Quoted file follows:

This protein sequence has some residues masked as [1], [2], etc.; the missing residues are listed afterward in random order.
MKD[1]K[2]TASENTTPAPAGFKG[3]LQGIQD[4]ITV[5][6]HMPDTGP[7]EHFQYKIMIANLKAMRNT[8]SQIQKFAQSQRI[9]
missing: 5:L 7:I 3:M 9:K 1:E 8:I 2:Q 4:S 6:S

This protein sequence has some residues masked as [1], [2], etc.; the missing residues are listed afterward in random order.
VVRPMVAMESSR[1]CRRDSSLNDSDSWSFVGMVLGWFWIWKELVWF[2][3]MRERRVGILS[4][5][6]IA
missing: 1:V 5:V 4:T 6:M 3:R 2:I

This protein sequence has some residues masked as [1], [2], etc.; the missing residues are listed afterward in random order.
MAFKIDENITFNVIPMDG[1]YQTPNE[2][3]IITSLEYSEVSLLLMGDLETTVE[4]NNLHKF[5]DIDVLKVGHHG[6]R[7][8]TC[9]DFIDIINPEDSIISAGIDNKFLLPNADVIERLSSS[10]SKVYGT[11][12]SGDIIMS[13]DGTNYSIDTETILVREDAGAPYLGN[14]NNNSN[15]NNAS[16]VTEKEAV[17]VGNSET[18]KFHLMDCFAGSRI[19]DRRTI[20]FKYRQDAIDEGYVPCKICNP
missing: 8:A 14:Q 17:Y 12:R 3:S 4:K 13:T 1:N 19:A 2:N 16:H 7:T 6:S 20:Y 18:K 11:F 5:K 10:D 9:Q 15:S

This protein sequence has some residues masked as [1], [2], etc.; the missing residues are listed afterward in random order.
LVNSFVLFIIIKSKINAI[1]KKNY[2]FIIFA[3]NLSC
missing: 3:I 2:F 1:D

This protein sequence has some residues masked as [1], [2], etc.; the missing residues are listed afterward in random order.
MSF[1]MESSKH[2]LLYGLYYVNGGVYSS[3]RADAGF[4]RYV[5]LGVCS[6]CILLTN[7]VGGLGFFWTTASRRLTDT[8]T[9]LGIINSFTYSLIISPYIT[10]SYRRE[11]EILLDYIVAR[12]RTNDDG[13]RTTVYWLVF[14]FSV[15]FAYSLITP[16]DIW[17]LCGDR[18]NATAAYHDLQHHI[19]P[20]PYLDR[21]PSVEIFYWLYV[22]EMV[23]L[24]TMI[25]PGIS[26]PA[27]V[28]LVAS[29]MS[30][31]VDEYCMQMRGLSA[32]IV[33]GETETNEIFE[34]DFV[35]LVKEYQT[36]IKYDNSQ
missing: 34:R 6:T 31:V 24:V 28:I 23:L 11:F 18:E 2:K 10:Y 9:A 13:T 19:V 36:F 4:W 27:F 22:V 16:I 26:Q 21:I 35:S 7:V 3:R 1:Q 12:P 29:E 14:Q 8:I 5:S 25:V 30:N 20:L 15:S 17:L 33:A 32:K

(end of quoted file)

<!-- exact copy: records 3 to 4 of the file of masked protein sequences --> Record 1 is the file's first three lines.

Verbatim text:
This protein sequence has some residues masked as [1], [2], etc.; the missing residues are listed afterward in random order.
MAFKIDENITFNVIPMDG[1]YQTPNE[2][3]IITSLEYSEVSLLLMGDLETTVE[4]NNLHKF[5]DIDVLKVGHHG[6]R[7][8]TC[9]DFIDIINPEDSIISAGIDNKFLLPNADVIERLSSS[10]SKVYGT[11][12]SGDIIMS[13]DGTNYSIDTETILVREDAGAPYLGN[14]NNNSN[15]NNAS[16]VTEKEAV[17]VGNSET[18]KFHLMDCFAGSRI[19]DRRTI[20]FKYRQDAIDEGYVPCKICNP
missing: 8:A 14:Q 17:Y 12:R 3:S 4:K 13:T 1:N 19:A 2:N 16:H 7:T 6:S 20:Y 18:K 11:F 5:K 10:D 9:Q 15:S

This protein sequence has some residues masked as [1], [2], etc.; the missing residues are listed afterward in random order.
LVNSFVLFIIIKSKINAI[1]KKNY[2]FIIFA[3]NLSC
missing: 3:I 2:F 1:D